This morning, Mr. Handsome and I, along with Little Buddy (who was in a great mood and loved being out and about), went on a date in the 12 South area of Nashville. We took a walk through the nearby residential neighborhood to get a bit of exercise. Then we picked up two 100-layer donuts from Five Daughters Bakery (Mr. Handsome’s favorite treat–regular donuts just don’t compare) and iced coffee from Bongo Java.
While in line at Bongo Java, we saw a display case containing a cinnamon bun and were immediately curious. We were shocked to learn that this cinnamon bun (which was actually a replica of the real thing) is world-famous.
In 1996, an employee took a second look at a Bongo Java cinnamon bun and realized that it bore a striking resemblance to Mother Teresa. An article in Nashville’s newspaper, The Tennessean, went viral, and the bun was featured in publications across the world and received air time on multiple radio and TV programs. Visitors flocked into the coffee shop to see the bun in a display case where it had been preserved.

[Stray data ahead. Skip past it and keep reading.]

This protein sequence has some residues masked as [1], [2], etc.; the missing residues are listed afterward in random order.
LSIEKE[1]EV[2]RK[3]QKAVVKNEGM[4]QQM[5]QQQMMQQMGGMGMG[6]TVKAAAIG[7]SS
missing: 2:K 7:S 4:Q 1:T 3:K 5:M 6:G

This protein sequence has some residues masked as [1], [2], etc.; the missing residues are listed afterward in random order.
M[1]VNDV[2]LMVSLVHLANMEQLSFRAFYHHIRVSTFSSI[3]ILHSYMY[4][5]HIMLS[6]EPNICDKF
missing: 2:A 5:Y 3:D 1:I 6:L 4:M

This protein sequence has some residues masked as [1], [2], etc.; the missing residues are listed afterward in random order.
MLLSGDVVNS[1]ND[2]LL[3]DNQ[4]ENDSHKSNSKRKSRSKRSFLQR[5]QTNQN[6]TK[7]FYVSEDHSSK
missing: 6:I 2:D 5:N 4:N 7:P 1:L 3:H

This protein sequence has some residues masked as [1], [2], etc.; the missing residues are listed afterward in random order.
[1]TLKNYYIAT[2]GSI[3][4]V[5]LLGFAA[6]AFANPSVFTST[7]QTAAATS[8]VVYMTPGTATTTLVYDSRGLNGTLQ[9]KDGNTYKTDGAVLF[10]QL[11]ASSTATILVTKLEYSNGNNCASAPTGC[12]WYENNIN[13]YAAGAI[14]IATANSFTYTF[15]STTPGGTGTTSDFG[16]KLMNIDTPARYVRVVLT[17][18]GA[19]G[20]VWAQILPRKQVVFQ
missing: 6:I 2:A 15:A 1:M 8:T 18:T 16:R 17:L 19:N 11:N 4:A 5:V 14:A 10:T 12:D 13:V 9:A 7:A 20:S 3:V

It wasn’t long before the owner of Bongo Java was contacted via phone by Mother Teresa’s attorney, and then in a letter from Mother Teresa herself, asking him not to use her likeness to sell merchandise. “I have always refused permission for the use of my likeness for commercial ventures,” she wrote in her letter. As one would expect of Mother Teresa, she was very kind in her request. “I do know that you have not done anything out of ill-will, and so trust that you will understand and respect my wish,” she continued.
It was decided that Bongo Java would call it the NunBun instead of the Immaculate Confection or the Mother Teresa Miracle Bun. The shop also negotiated a limit on the amount of NunBun merchandise it could sell. But despite her request, it sounds as if Mother Teresa was not upset about the bun but rather got a kick out of it. Apparently she joked about it shortly before her death in 1997, mentioning in the presence of her attorney and successor that they should have the people in Tennessee fun a bun that looks like her successor.
In 1997, a thief broke into the coffee shop and stole only the NunBun. It has not been recovered, but if it ever is, the person who finds it will receive a $5,000 reward. The photo above is of the replica that is displayed at Bongo Java.